I hit the "Snooze" button 7 times this morning. My eyes are bloodshot and burning as I stare at this computer screen. I nearly dozed off a few minutes ago at my desk here at work.

Why am I so tired?? Because I was up half the night reading and thinking about Jared Diamond's Guns, Germs, and Steel, an absolutely fascinating book about human society and why history happened as it did. The premise of the book is explaining how and why European people expanded and conquered so much of the world, instead of it being the other way around. An example he gives of this is: Why did the Spaniards go to Mesoamerica and conquer the Aztecs, and why did the Aztecs not go to Spain and conquer the Spaniards?

The simple answer is, of course, that the Spaniards had steel swords, guns, and germs which decimated the Mesoamerican peoples. But why did the Spaniards have these, and why did the Aztecs not have them? Diamond answers the question with a reasoned and factual, step-by-step breakdown of the factors which lead to Europeans developing guns, germs, and steel, while barring other races from the same advancements. He debunks the popular myth of underlying genetic racial differences, and shows (at least in my mind) that the limiting factors were mainly geography and climate.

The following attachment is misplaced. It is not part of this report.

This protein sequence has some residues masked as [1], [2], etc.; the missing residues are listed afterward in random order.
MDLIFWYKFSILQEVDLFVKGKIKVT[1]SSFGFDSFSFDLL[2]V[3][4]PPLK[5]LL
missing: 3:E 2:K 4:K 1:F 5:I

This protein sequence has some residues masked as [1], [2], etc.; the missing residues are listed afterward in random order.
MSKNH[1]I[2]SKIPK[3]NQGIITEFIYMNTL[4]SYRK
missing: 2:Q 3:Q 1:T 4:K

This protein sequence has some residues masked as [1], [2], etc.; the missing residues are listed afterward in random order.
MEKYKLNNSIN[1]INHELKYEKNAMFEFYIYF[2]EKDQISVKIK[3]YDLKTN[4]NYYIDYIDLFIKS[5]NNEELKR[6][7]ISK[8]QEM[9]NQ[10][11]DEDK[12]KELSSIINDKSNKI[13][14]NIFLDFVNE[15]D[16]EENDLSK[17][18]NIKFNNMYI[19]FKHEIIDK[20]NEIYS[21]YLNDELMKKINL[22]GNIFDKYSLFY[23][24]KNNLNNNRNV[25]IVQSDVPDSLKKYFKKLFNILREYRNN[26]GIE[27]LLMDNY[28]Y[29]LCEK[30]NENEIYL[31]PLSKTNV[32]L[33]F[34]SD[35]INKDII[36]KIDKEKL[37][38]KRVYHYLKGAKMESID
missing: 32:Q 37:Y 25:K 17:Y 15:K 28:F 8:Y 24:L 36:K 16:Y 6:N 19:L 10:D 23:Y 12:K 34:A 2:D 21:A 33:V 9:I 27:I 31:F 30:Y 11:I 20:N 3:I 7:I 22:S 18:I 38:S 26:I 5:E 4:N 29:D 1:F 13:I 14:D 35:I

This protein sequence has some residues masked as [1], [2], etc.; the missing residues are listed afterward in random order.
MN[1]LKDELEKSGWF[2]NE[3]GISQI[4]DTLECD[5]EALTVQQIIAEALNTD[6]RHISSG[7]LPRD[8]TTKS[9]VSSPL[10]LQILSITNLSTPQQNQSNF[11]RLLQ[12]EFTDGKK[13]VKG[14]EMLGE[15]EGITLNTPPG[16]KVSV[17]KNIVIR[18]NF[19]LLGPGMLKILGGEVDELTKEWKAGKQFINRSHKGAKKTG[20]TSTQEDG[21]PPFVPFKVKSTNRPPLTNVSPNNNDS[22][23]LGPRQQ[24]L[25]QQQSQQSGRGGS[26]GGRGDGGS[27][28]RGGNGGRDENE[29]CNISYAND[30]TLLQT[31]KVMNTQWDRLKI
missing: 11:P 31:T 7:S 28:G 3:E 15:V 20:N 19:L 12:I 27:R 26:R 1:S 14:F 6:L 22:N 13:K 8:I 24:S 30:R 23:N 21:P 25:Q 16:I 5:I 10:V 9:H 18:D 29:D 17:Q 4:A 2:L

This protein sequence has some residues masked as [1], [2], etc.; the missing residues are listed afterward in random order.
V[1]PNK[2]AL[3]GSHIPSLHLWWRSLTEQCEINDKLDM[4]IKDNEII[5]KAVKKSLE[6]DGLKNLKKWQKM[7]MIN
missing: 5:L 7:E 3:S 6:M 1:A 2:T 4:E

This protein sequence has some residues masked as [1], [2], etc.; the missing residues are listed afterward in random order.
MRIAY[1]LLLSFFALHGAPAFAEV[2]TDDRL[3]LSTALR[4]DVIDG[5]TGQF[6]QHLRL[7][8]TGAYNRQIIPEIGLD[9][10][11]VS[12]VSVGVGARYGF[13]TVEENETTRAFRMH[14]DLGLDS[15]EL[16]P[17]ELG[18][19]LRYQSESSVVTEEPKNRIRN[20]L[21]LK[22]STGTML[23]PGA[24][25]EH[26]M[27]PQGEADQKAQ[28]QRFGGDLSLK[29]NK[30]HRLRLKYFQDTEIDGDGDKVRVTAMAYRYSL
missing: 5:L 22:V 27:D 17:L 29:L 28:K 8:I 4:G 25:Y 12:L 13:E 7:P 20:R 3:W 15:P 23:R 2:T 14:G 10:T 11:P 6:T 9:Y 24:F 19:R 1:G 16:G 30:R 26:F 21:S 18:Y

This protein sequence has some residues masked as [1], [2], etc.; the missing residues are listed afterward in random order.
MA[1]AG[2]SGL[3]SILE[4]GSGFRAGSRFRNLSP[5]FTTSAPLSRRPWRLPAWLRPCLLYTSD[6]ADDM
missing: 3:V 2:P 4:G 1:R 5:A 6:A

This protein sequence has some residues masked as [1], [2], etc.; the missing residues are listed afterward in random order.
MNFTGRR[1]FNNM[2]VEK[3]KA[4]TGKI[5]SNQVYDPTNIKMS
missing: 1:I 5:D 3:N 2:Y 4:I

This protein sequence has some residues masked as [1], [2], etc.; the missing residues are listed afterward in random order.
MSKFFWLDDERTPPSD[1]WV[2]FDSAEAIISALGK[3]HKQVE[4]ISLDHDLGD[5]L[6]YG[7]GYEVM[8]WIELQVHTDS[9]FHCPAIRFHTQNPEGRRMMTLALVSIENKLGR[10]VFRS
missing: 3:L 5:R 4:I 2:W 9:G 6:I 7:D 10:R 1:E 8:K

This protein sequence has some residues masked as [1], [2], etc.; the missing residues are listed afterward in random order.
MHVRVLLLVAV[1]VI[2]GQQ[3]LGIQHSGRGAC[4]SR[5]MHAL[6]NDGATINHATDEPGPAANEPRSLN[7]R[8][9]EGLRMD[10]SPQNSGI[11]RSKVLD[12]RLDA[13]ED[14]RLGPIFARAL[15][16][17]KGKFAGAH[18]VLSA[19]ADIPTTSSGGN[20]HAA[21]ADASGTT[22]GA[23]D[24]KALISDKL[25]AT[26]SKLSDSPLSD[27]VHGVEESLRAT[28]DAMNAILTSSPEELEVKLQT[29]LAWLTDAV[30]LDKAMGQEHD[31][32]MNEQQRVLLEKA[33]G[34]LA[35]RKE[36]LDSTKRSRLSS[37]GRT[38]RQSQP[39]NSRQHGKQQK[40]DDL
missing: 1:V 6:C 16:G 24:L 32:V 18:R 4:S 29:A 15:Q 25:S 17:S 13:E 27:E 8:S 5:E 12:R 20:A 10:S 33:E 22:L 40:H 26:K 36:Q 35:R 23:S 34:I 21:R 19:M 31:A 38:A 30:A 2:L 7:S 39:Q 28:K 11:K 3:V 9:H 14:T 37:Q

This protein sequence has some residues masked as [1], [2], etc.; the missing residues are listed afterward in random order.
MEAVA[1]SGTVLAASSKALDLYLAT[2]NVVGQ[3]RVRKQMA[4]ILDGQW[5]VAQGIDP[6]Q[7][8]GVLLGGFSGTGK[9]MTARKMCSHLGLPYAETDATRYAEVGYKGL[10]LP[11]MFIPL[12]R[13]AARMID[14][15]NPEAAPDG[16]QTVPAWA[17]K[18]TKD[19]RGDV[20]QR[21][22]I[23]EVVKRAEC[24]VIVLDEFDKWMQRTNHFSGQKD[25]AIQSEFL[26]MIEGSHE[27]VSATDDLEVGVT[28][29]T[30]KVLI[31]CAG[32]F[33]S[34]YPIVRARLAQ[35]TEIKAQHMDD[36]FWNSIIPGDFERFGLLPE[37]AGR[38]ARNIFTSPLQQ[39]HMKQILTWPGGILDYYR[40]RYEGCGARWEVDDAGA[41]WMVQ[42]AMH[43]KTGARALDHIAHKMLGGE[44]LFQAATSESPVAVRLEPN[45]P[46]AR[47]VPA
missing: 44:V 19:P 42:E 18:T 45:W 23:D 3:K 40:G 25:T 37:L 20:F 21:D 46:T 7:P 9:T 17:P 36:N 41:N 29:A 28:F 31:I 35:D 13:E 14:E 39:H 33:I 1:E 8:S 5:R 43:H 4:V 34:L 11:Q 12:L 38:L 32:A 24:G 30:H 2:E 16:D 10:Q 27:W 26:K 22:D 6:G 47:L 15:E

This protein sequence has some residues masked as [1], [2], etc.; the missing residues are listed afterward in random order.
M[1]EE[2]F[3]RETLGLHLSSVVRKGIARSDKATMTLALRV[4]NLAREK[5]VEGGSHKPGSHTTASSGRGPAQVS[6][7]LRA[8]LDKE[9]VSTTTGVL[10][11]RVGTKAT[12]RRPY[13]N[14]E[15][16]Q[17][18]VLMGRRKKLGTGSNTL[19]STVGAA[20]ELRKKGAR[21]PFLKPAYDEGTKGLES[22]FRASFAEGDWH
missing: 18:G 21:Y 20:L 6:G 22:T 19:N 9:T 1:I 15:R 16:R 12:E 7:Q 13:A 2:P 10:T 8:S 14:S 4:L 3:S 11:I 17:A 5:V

The beautiful thing about this book is that as I finish each chapter and read his conclusions, I immediately think "Well of course, that's obviously the reason." And then I have to make myself remember that at the start of the chapter, the point was not at all clear or obvious. It's truly a testament to Diamond's amazing explanatory ability and his well reasoned and supported thesis.

I'm halfway through the book now, and I'll probably be up again for half of tonight reading this wonderful tome of knowledge. Unless the second half is a rant about the price of lunchroom cookies by an 8 year old, this is about to become one of my favorite books, and I'd highly recommend it to anyone with even the slightest interest in history. I mean, not only do I waste half of my sleep time reading it, I waste time here at work writing about reading it (I figure this daylog is worth about $50 in company time).

Sadly (but blissfully so), this is the only thing going on in my life right now.